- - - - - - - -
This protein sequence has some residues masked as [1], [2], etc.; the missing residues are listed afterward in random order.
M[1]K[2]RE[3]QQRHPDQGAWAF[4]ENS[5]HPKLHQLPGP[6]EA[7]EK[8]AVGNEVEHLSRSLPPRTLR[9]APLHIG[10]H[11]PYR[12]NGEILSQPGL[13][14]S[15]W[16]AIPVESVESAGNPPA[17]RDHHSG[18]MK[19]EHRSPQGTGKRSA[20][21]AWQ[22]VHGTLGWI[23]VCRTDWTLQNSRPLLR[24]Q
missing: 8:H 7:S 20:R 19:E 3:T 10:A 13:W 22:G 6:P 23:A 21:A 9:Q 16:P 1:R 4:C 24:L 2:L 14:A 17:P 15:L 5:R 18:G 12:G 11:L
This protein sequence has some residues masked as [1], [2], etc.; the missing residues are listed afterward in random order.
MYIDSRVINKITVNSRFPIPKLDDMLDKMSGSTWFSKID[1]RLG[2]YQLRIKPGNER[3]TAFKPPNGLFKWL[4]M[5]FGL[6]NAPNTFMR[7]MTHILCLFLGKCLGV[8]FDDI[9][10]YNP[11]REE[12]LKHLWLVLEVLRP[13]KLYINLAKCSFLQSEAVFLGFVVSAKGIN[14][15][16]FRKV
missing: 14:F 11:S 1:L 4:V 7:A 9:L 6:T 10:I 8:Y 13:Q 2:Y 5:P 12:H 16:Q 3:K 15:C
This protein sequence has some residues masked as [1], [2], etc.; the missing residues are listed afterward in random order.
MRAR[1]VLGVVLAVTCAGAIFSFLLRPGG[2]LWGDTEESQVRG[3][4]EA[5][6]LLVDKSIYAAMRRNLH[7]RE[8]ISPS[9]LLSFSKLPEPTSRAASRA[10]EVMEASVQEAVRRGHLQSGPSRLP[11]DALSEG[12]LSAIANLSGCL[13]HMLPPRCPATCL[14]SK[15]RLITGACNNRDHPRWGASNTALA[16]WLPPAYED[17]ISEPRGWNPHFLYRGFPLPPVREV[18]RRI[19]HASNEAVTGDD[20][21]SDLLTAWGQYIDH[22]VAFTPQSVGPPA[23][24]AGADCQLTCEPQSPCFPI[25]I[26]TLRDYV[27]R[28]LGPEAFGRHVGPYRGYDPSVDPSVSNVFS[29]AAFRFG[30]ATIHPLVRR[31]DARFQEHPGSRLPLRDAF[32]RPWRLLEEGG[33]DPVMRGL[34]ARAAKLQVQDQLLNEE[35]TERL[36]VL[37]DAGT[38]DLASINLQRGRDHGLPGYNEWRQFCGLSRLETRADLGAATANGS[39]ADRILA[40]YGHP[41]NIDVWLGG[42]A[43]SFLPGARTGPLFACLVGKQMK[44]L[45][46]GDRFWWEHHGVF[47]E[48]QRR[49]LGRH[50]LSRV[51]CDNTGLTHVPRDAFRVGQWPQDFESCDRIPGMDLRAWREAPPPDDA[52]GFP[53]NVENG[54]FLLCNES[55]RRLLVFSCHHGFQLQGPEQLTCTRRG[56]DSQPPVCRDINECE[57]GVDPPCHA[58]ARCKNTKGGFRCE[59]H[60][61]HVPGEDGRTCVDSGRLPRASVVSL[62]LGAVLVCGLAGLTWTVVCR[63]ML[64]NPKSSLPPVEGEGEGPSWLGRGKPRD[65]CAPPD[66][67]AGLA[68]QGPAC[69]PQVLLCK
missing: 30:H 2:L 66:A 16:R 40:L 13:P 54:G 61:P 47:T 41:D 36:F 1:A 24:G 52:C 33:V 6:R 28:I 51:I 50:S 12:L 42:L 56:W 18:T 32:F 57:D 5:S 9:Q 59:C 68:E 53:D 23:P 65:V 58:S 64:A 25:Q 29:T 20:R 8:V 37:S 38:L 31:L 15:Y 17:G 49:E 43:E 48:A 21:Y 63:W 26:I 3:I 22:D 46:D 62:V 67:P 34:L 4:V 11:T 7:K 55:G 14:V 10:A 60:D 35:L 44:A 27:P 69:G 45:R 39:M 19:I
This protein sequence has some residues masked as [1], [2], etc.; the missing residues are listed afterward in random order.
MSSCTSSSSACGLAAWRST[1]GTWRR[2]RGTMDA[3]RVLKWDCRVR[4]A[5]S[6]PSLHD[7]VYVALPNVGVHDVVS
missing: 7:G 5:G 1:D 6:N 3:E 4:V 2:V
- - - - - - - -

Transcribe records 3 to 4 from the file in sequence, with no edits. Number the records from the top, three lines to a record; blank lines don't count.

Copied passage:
This protein sequence has some residues masked as [1], [2], etc.; the missing residues are listed afterward in random order.
MRAR[1]VLGVVLAVTCAGAIFSFLLRPGG[2]LWGDTEESQVRG[3][4]EA[5][6]LLVDKSIYAAMRRNLH[7]RE[8]ISPS[9]LLSFSKLPEPTSRAASRA[10]EVMEASVQEAVRRGHLQSGPSRLP[11]DALSEG[12]LSAIANLSGCL[13]HMLPPRCPATCL[14]SK[15]RLITGACNNRDHPRWGASNTALA[16]WLPPAYED[17]ISEPRGWNPHFLYRGFPLPPVREV[18]RRI[19]HASNEAVTGDD[20][21]SDLLTAWGQYIDH[22]VAFTPQSVGPPA[23][24]AGADCQLTCEPQSPCFPI[25]I[26]TLRDYV[27]R[28]LGPEAFGRHVGPYRGYDPSVDPSVSNVFS[29]AAFRFG[30]ATIHPLVRR[31]DARFQEHPGSRLPLRDAF[32]RPWRLLEEGG[33]DPVMRGL[34]ARAAKLQVQDQLLNEE[35]TERL[36]VL[37]DAGT[38]DLASINLQRGRDHGLPGYNEWRQFCGLSRLETRADLGAATANGS[39]ADRILA[40]YGHP[41]NIDVWLGG[42]A[43]SFLPGARTGPLFACLVGKQMK[44]L[45][46]GDRFWWEHHGVF[47]E[48]QRR[49]LGRH[50]LSRV[51]CDNTGLTHVPRDAFRVGQWPQDFESCDRIPGMDLRAWREAPPPDDA[52]GFP[53]NVENG[54]FLLCNES[55]RRLLVFSCHHGFQLQGPEQLTCTRRG[56]DSQPPVCRDINECE[57]GVDPPCHA[58]ARCKNTKGGFRCE[59]H[60][61]HVPGEDGRTCVDSGRLPRASVVSL[62]LGAVLVCGLAGLTWTVVCR[63]ML[64]NPKSSLPPVEGEGEGPSWLGRGKPRD[65]CAPPD[66][67]AGLA[68]QGPAC[69]PQVLLCK
missing: 30:H 2:L 66:A 16:R 40:L 13:P 54:G 61:P 47:T 41:D 36:F 1:A 24:G 52:C 33:V 6:R 28:I 51:I 50:S 12:L 42:L 56:W 18:T 32:F 57:D 5:S 9:Q 59:C 68:E 53:D 23:P 65:V 58:S 64:A 25:Q 29:T 20:R 8:V 37:S 38:L 31:L 15:Y 17:G 49:E 43:E 48:A 21:Y 63:W 26:I 3:I 22:D 46:D 62:V 67:P 34:L 4:V 11:T 7:K 55:G 14:V 10:A 60:D 35:L 44:A 27:P 69:G 45:R 39:M 19:I
This protein sequence has some residues masked as [1], [2], etc.; the missing residues are listed afterward in random order.
MSSCTSSSSACGLAAWRST[1]GTWRR[2]RGTMDA[3]RVLKWDCRVR[4]A[5]S[6]PSLHD[7]VYVALPNVGVHDVVS
missing: 7:G 5:G 1:D 6:N 3:E 4:V 2:V